Efficient paper towels are more porous than less efficient brands, giving them a higher degree of absorbency. Taking this into account, how do you think the progress observed at each time point would differ if you used low quality paper towels instead of highly absorbent ones? How would you expect the color in the middle jar to change if you use a less absorbent paper towel to make the blue water travel, and a more absorbent paper towel to make the yellow water travel?
Observing Xylem in Celery
All plants need water to survive. In order to move water up from the soil and into their shoots and leaves, plants have developed a system of water transport. This system is called “xylem.” We can observe the movement of water through xylem transport by placing stalks of celery in colored water. The colored water moves through the stalk and up into the leaves, making the path of the water through this system visible.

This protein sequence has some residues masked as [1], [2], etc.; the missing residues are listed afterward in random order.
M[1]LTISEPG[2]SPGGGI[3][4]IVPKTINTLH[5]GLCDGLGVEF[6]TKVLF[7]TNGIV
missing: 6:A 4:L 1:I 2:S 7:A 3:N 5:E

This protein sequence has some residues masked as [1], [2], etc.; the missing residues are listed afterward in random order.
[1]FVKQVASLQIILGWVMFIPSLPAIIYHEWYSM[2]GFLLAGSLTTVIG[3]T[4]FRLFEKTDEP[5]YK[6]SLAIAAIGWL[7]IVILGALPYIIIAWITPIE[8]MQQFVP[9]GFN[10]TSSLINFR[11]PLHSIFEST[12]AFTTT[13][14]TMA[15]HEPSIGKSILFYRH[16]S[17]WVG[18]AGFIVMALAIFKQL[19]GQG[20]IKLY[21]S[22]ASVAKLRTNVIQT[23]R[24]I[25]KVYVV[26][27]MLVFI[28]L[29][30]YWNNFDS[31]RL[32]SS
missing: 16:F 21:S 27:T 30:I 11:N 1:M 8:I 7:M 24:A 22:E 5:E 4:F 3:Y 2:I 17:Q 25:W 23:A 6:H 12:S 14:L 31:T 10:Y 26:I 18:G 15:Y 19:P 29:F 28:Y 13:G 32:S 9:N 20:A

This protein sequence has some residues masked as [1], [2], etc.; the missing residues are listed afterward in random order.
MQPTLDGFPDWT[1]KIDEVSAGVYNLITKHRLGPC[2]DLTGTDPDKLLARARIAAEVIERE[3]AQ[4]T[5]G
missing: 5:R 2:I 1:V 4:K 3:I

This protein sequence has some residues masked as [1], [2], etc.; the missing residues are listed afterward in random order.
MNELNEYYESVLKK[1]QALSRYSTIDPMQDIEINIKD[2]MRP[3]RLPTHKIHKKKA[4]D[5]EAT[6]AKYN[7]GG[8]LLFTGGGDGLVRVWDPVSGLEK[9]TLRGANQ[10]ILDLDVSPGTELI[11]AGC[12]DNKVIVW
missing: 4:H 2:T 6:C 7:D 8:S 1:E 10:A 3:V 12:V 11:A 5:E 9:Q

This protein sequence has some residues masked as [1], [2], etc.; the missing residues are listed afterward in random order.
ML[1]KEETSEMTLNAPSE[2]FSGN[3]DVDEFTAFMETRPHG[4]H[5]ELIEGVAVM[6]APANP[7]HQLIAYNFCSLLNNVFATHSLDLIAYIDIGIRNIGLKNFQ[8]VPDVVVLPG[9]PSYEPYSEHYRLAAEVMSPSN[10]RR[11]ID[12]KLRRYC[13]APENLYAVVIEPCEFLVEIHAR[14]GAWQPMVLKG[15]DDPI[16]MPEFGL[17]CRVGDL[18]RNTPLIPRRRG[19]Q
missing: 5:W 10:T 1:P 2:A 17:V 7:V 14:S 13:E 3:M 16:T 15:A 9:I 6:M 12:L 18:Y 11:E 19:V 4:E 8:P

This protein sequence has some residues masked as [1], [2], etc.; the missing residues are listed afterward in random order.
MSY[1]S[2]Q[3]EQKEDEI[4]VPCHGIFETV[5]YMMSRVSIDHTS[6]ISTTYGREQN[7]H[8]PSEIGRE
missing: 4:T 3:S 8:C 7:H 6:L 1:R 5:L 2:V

What you’ll need:
- A container such as a jar or vase
- Food coloring
- Measuring cup
- Add 1 cup of water to the empty container. Add 2 drops of food coloring to the water (or however many it takes to achieve the color desired) and stir well to mix.
- Choose a celery stalk that has leaves attached to the top. Cut about 1 inch off the bottom of the stalk.
- Place the stalk upright in the container, making sure the bottom of the stalk is immersed in the water.
- Leave the celery out over night. Observe what happens. Take the celery out of the water and cut it open to get a better look at the path the water took.
Plants use a system called xylem to pull water up from the ground and transport it up through the shoot into their leaves. This process is passive, meaning it doesn’t require any energy in order to occur. That’s why the celery was able to pull water up overnight. The celery pulled colored water through its stalk via the xylem transport system. The colored water traveled all the way into the leaves, staining them.
The xylem transport system can be seen more clearly when the celery is cut. The colored water stains the xylem cells, making them visible.